Becoming a midwife in my early twenties has given me the most incredible window into the very essence of life.
From complex relationship dynamics and how the human body processes pain, to managing life-threatening emergencies and bearing witness to hundreds of first breaths, I have had the privilege of being at the frontline of it all.
Watch midwife Cath Curtain bust some birth myths. Post continues after video.
This has left me with some pretty unique insights and exhilarating stories to tell from the birth unit floor. A common saying within midwifery is, 'What could be more beautiful than bringing new life into the world?' and this is at the very centre of what we do.
Through my uncanny knack to insert the subject of birth and vaginas into any conversation, no matter who the audience is, I’ve learnt that the role of a midwife and the nature of birth is very much kept a mystery to the outside world.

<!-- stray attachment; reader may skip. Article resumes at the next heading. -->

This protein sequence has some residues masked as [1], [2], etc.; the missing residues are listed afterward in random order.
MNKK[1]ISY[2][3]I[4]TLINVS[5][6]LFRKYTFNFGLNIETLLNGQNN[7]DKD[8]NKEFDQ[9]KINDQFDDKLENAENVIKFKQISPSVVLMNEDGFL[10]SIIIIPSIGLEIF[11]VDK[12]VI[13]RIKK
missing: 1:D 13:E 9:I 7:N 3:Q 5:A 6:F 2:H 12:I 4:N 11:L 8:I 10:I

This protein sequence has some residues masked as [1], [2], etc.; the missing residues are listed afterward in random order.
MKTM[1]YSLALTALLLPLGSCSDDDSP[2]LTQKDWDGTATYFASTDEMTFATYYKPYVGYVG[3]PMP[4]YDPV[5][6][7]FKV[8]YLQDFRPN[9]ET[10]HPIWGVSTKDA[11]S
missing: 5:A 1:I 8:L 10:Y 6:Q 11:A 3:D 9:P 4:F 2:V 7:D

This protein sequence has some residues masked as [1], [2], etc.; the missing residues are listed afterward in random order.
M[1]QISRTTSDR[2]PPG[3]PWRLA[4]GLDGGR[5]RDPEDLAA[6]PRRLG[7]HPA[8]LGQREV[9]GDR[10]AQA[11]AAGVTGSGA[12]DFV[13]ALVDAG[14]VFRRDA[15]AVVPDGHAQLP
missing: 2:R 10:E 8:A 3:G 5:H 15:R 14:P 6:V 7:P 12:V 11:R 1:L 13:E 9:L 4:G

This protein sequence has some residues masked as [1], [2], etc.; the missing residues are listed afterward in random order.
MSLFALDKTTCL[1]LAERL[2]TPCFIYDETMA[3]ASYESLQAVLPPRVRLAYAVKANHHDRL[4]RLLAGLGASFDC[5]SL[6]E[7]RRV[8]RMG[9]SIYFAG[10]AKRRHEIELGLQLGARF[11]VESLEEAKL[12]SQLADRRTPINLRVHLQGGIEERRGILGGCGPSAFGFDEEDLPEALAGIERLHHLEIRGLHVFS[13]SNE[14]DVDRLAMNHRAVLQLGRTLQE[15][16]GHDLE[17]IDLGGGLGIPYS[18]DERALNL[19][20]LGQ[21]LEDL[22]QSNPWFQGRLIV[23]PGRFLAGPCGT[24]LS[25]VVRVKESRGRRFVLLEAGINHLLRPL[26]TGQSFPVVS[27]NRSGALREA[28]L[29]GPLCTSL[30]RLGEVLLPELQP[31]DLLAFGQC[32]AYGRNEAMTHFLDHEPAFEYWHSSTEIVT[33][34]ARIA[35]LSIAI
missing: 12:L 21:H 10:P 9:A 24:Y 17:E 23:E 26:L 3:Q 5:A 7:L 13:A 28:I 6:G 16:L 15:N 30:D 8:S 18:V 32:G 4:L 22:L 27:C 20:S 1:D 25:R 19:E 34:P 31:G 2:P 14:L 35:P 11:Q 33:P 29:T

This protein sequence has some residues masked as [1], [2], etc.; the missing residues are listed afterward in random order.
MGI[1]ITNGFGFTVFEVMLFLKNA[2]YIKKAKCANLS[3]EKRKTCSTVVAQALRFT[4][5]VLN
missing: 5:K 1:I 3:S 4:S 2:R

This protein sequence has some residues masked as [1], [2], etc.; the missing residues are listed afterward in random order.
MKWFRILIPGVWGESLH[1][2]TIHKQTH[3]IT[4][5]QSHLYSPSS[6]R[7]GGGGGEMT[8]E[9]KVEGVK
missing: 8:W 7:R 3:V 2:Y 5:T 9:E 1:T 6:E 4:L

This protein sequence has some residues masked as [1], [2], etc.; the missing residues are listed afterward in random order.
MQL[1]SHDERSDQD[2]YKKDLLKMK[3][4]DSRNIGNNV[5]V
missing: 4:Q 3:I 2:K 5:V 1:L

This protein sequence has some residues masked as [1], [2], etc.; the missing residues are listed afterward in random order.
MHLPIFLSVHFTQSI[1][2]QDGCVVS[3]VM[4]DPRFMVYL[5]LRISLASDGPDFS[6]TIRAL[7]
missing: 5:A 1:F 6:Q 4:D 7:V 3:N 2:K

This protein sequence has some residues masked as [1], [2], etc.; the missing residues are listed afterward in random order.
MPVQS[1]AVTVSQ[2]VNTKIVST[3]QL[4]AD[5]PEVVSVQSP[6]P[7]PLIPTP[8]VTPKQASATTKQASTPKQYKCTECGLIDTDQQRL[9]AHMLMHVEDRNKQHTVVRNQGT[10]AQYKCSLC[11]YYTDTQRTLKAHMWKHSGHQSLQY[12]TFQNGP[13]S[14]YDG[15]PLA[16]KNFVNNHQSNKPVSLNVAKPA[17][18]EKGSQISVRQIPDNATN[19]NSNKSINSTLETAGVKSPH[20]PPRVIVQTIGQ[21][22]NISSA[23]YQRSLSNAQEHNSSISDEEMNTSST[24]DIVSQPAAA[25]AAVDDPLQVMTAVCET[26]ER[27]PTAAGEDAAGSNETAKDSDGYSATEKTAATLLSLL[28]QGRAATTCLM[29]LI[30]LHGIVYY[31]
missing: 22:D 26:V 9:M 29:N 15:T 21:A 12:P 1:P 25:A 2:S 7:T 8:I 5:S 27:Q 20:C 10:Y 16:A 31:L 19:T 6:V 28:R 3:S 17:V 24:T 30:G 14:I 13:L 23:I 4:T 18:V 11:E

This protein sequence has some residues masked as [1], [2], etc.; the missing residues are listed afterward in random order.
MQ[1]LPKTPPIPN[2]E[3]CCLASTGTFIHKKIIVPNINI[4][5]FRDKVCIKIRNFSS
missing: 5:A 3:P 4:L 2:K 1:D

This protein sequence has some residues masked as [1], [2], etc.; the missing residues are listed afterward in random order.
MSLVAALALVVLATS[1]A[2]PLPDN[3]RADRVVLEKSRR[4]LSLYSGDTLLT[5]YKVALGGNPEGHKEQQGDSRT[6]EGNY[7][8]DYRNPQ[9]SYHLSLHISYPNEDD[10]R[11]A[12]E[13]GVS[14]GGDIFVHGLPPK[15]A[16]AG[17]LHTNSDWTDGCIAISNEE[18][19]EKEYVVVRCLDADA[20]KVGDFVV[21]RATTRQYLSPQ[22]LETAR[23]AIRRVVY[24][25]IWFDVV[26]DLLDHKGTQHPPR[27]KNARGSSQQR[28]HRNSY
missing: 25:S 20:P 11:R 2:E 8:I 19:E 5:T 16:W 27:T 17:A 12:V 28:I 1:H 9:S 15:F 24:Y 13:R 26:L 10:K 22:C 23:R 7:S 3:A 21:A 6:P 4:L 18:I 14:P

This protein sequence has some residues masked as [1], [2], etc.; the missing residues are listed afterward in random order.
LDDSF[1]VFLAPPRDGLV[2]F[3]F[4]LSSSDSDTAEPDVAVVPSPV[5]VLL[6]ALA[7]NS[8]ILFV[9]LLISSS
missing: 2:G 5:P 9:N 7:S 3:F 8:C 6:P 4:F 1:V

So what better opportunity to share what it’s like to be a birth worker than let you in on some things you probably don’t know about being a midwife?
1. Midwives cry too.
Nothing gets me in a slobbering mess more than a partner absolutely losing it at a birth. There is nothing like bearing witness to the cumulation of two people creating a human being together and becoming parents for the first time. Especially when this involves hours of enduring labour to get there.
Although generally, the job does involve boundless joy and euphoric celebrations, there are also times of devastating sadness. As a midwife, walking with women in their grief is just as significant as the joy. Holding space for families who have unexpectedly lost their children and, with it, a future they envisioned, is one the hardest aspects but also the greatest privileges of the job. As catastrophic as it can be, there is nothing more humbling than knowing, along with the parents, that you are one of the only people in this world to know a baby born sleeping.